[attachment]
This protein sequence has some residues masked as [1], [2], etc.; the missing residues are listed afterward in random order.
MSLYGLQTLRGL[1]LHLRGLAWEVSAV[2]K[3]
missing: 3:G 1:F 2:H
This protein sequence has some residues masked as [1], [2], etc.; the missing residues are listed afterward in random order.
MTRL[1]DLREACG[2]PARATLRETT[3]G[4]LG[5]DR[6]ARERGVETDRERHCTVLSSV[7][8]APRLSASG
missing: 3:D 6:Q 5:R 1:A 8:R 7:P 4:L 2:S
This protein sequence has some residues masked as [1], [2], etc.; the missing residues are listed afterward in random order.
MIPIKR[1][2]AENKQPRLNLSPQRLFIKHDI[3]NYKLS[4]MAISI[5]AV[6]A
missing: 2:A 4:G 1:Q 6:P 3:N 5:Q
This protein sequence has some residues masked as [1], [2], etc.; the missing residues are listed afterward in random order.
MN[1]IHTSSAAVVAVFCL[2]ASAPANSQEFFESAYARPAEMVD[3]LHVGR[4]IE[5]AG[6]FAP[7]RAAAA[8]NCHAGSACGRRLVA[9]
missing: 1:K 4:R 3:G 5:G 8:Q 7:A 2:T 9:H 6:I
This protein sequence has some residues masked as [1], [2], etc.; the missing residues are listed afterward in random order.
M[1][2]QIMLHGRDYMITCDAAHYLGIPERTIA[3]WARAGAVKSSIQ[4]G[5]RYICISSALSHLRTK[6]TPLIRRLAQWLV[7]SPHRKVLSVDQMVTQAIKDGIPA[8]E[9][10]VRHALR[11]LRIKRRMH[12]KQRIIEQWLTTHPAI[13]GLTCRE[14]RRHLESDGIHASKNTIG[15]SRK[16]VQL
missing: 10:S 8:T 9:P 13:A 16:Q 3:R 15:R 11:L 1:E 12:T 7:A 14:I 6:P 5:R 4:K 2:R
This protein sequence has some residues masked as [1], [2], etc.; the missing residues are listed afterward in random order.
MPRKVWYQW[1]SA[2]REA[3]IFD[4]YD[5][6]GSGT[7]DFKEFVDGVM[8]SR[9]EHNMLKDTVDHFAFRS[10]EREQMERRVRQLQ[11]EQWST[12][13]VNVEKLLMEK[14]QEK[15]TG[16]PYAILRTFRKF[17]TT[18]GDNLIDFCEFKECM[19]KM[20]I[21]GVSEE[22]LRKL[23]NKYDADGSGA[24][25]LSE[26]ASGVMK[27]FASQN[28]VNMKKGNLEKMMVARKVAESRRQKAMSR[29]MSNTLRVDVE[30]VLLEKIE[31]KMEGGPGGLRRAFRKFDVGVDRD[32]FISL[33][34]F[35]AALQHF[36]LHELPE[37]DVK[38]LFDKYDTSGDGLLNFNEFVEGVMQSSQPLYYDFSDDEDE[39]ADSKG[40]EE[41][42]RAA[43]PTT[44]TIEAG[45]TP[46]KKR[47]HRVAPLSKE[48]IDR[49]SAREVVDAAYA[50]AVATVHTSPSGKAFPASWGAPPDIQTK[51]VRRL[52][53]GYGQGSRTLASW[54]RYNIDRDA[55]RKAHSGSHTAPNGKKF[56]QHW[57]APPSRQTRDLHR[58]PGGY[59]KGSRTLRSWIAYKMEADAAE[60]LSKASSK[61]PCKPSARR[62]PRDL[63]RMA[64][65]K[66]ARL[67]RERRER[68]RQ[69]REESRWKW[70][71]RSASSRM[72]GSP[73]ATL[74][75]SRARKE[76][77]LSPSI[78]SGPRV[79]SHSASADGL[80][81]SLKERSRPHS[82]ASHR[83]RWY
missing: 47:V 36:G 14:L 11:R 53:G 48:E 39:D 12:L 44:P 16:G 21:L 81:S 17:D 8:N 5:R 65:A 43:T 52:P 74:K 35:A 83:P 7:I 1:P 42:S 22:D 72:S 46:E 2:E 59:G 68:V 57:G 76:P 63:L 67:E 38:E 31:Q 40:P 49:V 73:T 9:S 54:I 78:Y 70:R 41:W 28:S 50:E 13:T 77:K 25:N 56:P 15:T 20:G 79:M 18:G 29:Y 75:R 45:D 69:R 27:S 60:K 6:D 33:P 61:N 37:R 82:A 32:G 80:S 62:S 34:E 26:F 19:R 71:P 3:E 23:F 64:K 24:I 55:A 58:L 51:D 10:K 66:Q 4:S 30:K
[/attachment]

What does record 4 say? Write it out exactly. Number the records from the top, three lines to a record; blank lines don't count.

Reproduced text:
This protein sequence has some residues masked as [1], [2], etc.; the missing residues are listed afterward in random order.
MN[1]IHTSSAAVVAVFCL[2]ASAPANSQEFFESAYARPAEMVD[3]LHVGR[4]IE[5]AG[6]FAP[7]RAAAA[8]NCHAGSACGRRLVA[9]
missing: 1:K 4:R 3:G 5:G 8:Q 7:A 2:T 9:H 6:I